So, the department created a custom solution called Traffic Record Electronic Data System (TREDS) to integrate its data with third-party and custom software data provided by both the Department of Transportation and the Virginia State Police. The result enabled better data-driven decisions such as pinpointing locations for better signage, efficiently deploying police patrols at the right locations during the right time of the day, implementing corrective actions to reduce accidents on the road, adopting right policies, or even proving the efficacy of motorcycle safety education. All these increase public safety in a timely manner. TREDS also enabled the state to better meet its obligation to provide accident data to the federal government.

TREDS solution addressed these goals specifically, a system that would integrate with other systems; boost the accuracy of data; decrease data collection time; eliminate data processing backlog; enable automatic harvesting of data; provide a single reporting system of record for each accident; and enable “a 360-degree view of each accident”. The BI solution provides a multi-dimensional view of each accident file, such as information on who was hurt and how, the circumstances of the accident, and the estimated vehicle damage.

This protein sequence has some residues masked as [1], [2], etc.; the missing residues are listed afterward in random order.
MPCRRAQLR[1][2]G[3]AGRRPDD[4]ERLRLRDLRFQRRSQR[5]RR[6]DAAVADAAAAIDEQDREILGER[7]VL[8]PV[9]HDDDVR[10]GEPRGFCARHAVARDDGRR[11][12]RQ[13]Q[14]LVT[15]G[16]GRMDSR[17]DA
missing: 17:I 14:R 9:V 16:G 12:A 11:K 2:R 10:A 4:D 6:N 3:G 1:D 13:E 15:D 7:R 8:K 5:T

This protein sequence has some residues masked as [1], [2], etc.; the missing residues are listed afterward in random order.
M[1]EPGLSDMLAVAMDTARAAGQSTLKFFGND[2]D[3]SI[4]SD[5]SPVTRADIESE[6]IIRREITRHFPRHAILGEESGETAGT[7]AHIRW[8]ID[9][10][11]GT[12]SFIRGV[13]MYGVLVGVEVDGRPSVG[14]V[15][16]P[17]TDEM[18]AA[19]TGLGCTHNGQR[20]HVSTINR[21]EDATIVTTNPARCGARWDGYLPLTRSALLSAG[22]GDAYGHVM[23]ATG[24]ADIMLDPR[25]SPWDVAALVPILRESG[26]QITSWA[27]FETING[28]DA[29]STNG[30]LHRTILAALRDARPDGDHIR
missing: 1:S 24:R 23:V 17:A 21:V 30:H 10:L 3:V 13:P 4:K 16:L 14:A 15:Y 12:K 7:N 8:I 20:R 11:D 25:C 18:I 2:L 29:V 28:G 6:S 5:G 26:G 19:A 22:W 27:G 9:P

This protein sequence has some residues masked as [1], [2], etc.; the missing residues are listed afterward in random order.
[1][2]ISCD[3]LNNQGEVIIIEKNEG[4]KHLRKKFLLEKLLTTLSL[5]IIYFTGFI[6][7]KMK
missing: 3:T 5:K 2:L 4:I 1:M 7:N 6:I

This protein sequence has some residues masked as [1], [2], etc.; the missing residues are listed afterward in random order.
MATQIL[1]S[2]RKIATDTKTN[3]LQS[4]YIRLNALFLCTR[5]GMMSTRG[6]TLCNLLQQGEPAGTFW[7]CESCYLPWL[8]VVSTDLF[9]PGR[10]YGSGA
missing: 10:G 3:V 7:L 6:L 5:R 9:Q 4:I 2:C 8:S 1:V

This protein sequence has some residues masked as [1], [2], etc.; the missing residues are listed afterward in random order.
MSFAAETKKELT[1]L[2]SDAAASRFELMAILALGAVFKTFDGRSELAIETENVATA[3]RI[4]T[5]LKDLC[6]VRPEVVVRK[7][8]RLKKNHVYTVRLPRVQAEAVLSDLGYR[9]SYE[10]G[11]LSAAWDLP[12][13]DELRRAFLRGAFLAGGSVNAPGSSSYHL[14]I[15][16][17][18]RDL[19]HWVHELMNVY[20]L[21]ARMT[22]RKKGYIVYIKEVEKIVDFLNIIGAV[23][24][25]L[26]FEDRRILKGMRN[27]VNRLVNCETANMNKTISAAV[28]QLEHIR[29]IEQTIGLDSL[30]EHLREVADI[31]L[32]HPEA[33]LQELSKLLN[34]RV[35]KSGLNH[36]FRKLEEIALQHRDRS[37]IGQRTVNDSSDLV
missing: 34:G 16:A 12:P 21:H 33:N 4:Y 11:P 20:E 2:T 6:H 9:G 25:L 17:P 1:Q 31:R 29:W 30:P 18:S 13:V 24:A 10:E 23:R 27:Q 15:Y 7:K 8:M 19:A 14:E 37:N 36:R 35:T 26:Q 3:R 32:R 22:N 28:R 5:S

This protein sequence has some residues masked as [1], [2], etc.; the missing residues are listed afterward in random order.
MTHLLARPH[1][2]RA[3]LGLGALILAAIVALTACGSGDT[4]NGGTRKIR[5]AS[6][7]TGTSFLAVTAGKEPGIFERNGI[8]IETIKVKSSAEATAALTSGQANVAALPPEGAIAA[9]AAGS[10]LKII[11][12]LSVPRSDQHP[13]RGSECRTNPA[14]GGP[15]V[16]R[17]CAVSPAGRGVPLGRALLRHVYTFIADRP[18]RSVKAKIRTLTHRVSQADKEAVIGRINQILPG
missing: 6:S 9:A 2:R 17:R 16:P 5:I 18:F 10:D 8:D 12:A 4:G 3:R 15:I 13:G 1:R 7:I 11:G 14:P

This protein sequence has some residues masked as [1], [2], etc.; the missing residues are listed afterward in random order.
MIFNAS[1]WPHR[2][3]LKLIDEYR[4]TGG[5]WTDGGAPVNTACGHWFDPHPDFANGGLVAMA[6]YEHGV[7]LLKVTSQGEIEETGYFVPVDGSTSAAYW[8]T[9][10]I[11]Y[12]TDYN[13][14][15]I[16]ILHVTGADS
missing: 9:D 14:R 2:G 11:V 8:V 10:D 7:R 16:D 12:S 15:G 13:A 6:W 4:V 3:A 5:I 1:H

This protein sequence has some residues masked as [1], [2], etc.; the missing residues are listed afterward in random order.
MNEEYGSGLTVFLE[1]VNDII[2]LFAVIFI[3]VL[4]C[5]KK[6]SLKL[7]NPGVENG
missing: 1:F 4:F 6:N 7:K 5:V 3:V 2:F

“TREDS” had two parts – 1) A transactional system that allowed police officers out in the field to capture the crash report and send it to the system at DMV that processed and stored the data, and 2) A BI solution that allowed the different groups of users to analyze data from a single source of truth. Although the agency’s development methodology and culture was Waterfall, we, a development team of 11, adopted Agile methodology in order to deliver a working solution incrementally.


The project was funded by the Federal Government and run by DMV. Given the risks associated with many moving parts as well as diverse group of stakeholders with a decentralized leadership structure, we decided to use Agile to deliver the project. However, the team and the agency customers were very new to the Agile world. Instead of making a department wide decision of going with Agile, we decided to use Agile within the team without disrupting the existing culture. We kept the external communications (reporting, governance, many document based deliverables the same) without forcing the agency to learn Agile methodology. As a result, our stakeholders were not concerned about our decision of using Agile on the project.